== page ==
Sara was diagnosed with epilepsy when she was a junior in high school. She was valedictorian of her graduating class and was a 1996 honors graduate of Greenville College. She received a master’s degree in social work from Washington University in 1998 and earned the designation of Licensed Clinical Social Worker. Sara was a fearless advocate for epilepsy education and research. She dedicated her life to making a difference in better care and treatment for people living with epilepsy. She served for 10 years as the Epilepsy Services Coordinator of the Epilepsy Foundation of Greater Southern Illinois.

2024 Awardee

The Epilepsy Foundation was pleased to present the 2024 Sara Stubblefield Advocacy Award during this year’s Public Policy Institute conference to the Epilepsy Foundation of Minnesota for its instrumental role in passing the nation’s first-ever state law to provide Medicaid coverage of seizure detection devices.

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The Tony Coelho Impact Award will be presented every year during the Epilepsy Foundation’s annual advocacy conference to a member of Congress who has championed policies that improve the lives of people with epilepsy, including supporting research and development to accelerate therapies to stop seizures and find cures. The Tony Coelho Impact Award is named after former U.S. Representative Tony Coelho (CA), who was the lead sponsor and author of the Americans with Disabilities Act (ADA), someone living with epilepsy who continues to tirelessly fight disability-related discrimination, and a former Epilepsy Foundation National Board Member.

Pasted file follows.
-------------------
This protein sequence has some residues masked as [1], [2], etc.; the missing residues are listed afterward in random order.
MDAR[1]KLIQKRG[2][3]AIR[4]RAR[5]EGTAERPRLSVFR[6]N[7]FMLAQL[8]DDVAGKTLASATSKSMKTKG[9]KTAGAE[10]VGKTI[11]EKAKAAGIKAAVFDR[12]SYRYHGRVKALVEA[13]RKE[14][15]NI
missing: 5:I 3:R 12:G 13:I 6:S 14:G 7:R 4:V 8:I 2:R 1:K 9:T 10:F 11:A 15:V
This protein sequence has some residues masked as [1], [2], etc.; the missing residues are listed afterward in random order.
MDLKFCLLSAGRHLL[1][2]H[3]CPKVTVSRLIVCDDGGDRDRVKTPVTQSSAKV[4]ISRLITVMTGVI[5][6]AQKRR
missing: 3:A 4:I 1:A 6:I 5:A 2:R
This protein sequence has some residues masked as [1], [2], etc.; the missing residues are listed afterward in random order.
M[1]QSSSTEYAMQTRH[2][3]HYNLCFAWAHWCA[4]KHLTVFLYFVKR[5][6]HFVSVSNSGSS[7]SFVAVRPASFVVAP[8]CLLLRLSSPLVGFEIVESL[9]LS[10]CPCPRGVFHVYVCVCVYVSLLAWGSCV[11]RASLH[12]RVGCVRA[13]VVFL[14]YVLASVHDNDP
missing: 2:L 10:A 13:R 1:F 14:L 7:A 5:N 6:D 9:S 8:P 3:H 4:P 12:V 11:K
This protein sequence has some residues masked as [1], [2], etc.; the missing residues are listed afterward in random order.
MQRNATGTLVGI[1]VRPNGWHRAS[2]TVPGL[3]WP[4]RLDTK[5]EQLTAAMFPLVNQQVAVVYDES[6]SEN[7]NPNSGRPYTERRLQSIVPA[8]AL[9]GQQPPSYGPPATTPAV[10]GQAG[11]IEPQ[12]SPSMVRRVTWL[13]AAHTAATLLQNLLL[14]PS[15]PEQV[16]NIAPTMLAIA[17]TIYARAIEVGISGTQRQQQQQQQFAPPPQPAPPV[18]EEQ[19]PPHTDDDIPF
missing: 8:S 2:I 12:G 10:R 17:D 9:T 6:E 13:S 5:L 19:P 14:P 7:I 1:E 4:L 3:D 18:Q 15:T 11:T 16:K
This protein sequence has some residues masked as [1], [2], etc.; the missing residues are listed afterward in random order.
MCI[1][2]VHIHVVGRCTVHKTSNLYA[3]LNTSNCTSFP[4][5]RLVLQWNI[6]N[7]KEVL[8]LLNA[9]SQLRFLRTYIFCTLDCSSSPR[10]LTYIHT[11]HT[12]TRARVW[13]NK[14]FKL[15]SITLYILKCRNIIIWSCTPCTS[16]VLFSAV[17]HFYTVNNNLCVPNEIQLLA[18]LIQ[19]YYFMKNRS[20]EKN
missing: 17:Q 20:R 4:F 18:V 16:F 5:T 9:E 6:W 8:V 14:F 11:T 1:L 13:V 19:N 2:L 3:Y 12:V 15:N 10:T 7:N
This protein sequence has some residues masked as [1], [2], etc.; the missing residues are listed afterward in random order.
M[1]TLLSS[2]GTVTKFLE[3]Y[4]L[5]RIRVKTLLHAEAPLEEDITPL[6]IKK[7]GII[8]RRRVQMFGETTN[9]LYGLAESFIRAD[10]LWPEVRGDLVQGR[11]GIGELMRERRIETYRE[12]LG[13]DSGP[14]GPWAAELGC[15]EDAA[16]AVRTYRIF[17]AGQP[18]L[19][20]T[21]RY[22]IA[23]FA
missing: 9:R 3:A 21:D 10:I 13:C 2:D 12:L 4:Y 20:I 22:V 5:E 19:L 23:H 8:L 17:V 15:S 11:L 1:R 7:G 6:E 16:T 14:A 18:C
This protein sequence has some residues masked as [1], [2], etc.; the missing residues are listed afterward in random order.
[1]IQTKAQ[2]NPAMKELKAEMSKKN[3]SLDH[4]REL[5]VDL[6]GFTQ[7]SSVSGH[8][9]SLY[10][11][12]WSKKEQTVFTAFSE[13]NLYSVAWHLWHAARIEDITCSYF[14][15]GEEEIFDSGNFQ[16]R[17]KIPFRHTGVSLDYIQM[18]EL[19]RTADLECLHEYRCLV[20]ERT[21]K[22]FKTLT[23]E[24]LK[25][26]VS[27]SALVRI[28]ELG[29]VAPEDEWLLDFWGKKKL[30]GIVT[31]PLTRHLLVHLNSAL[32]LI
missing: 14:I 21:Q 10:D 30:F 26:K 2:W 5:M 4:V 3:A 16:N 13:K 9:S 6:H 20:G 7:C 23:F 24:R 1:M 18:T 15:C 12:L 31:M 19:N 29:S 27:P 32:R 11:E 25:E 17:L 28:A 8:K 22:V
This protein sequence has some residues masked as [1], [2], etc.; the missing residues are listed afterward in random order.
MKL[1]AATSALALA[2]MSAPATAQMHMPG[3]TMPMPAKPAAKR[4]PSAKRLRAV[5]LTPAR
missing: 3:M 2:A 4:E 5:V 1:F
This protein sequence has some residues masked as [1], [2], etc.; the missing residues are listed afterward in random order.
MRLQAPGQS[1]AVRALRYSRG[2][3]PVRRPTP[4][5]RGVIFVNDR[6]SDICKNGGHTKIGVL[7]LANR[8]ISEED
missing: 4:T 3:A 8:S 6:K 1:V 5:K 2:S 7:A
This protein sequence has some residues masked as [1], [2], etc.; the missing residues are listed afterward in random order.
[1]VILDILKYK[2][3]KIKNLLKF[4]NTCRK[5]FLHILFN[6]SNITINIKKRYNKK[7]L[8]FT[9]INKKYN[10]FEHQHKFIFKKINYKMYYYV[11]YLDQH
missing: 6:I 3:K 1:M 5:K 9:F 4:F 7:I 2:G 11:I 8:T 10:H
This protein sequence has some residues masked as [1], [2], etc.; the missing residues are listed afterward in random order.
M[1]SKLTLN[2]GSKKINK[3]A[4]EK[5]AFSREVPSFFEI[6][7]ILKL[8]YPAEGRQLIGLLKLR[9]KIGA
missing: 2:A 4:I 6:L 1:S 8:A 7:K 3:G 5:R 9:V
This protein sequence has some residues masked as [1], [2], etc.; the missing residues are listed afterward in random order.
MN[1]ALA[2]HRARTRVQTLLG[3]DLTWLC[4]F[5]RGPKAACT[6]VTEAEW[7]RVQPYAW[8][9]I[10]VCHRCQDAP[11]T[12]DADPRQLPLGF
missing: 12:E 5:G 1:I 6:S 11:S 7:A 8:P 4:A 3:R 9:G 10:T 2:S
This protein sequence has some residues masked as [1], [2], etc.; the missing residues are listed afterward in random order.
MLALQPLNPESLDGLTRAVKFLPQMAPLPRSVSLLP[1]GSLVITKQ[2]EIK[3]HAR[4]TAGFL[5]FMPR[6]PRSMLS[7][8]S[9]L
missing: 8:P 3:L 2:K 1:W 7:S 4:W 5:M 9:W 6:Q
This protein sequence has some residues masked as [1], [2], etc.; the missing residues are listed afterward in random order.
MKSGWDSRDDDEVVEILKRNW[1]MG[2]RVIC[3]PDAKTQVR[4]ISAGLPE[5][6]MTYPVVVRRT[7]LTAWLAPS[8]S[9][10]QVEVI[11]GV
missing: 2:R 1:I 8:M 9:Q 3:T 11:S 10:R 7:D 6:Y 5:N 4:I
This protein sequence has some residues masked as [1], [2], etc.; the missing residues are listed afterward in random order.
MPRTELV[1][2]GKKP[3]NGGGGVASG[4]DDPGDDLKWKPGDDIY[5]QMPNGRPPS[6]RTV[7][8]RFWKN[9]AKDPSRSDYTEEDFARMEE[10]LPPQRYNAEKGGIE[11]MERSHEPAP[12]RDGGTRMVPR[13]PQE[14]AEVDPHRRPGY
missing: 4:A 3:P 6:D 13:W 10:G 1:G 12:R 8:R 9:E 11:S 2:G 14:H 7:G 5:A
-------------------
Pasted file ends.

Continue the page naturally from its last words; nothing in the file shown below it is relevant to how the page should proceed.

• 2021: Representative Ed Perlmutter (D-CO-7) for his leadership in Congress, including helping secure a nearly $4 million increase for the Veterans Affairs Epilepsy Centers of Excellence in FY 2021.
  • 2022: Representative Earl Blumenauer (D-OR-03) and Senator Chuck Grassley (R-IA) for their work to enact legislation to facilitate more research on medical cannabis
  • 2023: Representatives Greg Murphy, M.D. (R-NC-03) and Jim Costa (D-CA-21) for co-chairing and launching the Epilepsy Caucus in the House of Representatives. 
  • 2024: Representative Brad Wenstrup, D.P.M. (R-OH-02) for co-leading the Safe Step Act and Representative Steny Hoyer (D-MD-05) for many contributions including support of the CDC Epilepsy Program and increasing research funding. 

The Jeanette Marie Paschke Griffin Scholarship Fund or Jeanette’s Fund is in memory of Jeanette, born in 1945, and who began experiencing what were referred to as grand mal, or tonic clonic seizures when she was about 16 years old. Jeanette at times struggled with how the world perceived her because of her epilepsy and before civil rights protections were in place, encountered many barriers including in the workplace. Jeanette soldiered on and with her feisty and persistent nature, led a very fulfilling life until she passed after a short battle with ovarian cancer in 2019.

Jeanette’s Fund provides the opportunity for teens in states without an Epilepsy Foundation office and/or teens from key congressional districts to participate in the Teens Speak Up! program. The Epilepsy Foundation sincerely thanks the Paschke Family for their generosity and for the impact Jeanette’s Fund will have.

Reviewed By:

Epilepsy Foundation Advocacy

on Wednesday, August 18, 2021